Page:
De Blasio's NYC vaccine mandate will hurt recovery: Business leader
New York City mayor requires COVID-19 vaccination for all private-sector workers with no weekly testing option
One New York City business leader is speaking out against Mayor Bill de Blasio’s new COVID-19 vaccine mandate for the private sector, warning it will set back economic recovery.
Partnership for New York City president and CEO Kathryn Wylde said many businesses are disappointed with the policy move on "Mornings with Maria" Wednesday, claiming it could prevent people from returning to work and limit consumer traffic.
"Businesses have been working hard in New York to get their folks vaccinated," Wylde told FOX Business’ Maria Bartiromo. "This is really a solution in search of the problem."
NYC BUSINESS OWNERS REACT TO DE BLASIO'S VACCINE MANDATE
The new mandate would require vaccination for all workers in the private sector with no weekly testing option. The mandate takes effect on Dec. 27 and will apply to around 184,000 businesses.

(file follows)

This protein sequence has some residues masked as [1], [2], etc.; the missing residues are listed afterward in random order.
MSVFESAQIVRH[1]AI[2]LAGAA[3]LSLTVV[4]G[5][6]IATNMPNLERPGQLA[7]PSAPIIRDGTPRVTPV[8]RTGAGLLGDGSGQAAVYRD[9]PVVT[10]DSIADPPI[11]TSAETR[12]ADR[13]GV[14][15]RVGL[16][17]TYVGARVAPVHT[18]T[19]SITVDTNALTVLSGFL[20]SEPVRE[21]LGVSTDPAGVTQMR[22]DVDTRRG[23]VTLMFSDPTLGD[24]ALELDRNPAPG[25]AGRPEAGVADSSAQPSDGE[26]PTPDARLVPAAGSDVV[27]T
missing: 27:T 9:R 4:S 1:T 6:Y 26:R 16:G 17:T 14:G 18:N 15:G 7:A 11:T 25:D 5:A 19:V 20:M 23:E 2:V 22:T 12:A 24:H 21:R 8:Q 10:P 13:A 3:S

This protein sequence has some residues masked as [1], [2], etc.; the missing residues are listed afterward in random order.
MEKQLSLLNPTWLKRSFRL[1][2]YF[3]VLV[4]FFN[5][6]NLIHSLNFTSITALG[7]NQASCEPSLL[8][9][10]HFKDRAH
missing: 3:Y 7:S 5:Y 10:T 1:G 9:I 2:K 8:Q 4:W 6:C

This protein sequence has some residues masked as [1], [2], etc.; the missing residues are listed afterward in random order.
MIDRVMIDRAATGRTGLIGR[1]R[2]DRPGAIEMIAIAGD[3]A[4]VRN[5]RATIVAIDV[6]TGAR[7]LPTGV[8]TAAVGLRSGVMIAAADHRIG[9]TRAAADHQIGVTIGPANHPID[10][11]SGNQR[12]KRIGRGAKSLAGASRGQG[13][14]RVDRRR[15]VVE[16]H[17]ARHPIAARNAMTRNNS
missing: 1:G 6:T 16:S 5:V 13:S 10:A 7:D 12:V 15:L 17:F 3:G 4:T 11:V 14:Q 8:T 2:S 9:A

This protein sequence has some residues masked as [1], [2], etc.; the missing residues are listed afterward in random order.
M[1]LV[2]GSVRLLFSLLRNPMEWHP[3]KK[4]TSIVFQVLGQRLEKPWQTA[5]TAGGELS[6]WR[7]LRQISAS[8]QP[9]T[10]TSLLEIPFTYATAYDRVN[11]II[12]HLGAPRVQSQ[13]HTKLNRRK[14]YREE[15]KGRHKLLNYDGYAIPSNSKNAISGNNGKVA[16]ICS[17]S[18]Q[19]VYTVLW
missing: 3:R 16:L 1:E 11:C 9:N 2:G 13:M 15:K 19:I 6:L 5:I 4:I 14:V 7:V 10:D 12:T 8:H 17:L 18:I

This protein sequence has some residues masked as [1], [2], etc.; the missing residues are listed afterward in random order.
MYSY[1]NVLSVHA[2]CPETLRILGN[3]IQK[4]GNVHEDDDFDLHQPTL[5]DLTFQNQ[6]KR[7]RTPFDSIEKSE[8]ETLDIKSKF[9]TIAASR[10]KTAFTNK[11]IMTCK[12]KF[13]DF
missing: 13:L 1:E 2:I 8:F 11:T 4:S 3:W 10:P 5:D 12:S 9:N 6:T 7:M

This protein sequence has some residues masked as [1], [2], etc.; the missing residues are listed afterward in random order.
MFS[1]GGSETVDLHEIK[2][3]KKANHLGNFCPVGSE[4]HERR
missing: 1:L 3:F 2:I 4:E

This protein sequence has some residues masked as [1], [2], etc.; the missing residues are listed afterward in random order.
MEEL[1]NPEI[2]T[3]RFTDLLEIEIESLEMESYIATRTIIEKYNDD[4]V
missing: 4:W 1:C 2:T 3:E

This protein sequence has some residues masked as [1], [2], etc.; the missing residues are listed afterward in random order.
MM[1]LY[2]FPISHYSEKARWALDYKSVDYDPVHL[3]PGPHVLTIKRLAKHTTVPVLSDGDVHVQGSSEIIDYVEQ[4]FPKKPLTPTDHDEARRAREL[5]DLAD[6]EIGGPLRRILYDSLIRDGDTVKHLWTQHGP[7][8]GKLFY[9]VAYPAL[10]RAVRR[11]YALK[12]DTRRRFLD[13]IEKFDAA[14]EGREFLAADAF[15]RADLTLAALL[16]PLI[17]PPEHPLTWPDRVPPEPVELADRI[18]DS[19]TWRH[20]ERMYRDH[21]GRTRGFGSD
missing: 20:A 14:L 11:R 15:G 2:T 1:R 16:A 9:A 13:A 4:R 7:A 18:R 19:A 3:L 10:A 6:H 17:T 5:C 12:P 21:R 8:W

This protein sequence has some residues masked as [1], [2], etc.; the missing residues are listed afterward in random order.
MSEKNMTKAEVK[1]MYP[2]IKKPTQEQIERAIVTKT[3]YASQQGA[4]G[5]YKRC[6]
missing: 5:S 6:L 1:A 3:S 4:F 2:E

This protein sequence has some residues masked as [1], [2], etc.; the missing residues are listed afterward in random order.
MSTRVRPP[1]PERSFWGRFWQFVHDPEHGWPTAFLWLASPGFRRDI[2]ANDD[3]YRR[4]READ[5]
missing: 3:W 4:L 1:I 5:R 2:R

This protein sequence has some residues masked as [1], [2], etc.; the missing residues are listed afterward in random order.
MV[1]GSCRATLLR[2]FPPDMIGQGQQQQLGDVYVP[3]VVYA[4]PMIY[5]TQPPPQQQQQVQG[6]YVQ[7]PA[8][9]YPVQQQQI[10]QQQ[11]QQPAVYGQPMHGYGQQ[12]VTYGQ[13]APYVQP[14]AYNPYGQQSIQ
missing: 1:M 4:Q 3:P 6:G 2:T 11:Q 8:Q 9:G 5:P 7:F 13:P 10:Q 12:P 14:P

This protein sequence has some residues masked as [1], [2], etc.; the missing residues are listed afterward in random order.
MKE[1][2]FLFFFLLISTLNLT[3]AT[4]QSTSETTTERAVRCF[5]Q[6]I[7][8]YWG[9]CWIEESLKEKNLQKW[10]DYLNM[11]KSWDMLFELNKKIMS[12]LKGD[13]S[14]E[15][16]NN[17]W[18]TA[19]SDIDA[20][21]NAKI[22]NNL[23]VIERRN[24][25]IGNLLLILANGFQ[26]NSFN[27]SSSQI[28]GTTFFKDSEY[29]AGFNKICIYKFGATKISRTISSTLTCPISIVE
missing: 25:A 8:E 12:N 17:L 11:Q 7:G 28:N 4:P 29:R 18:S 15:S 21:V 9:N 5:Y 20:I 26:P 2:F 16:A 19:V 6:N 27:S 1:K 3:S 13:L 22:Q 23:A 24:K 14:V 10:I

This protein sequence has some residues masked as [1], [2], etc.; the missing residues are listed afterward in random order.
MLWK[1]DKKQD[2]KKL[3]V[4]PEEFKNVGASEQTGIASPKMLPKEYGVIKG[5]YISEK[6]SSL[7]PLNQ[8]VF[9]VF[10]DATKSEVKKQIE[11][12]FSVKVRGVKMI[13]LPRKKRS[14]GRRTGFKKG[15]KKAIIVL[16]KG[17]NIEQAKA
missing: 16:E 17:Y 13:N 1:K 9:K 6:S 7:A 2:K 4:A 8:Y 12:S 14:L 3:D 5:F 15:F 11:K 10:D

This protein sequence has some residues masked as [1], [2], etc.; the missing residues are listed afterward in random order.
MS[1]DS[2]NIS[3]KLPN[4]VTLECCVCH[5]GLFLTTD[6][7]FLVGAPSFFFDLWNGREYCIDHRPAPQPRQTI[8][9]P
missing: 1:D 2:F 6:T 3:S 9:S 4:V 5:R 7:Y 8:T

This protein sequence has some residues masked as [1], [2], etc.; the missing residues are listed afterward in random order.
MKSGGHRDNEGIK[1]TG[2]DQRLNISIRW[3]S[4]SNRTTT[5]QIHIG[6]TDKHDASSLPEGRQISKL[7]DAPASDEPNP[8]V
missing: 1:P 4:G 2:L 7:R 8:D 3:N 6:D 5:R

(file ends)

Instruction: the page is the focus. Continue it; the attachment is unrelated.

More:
Proof of vaccination for indoor dining, fitness and entertainment will also be required for children ages 5-11.
Wylde argues this will have a broad impact.
"What we've heard from theaters, from Broadway, from museums, cultural institutions and of course, restaurants, etc., is that this is their season where they really make their revenues, where they see their volume up," Wylde explained. "So this is really going to damage our recovery during this heavy shopping season."
The business leader also pointed out that many countries do not yet offer the COVID-19 vaccine to children, further limiting international tourism to the city.
"There's always somebody who's going to protest a vaccination for a variety of reasons," Wylde said, "and the question is, do we really want to go to war over that, or do we just want to make sure they're carefully tested?"
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De Blasio announced what he called the "preemptive" mandate just three weeks before New York City Mayor-elect Eric Adams is set to take office. Wylde said businesses are confident in the former police captain, hoping he’ll address a rise in violent and organized crime.
"It's more politics and rhetoric, I think that empowers people to misbehave," Wylde said. "If anybody knows how to fix this, it's Eric."
Fox News’ Teny Sahakian contributed to this report.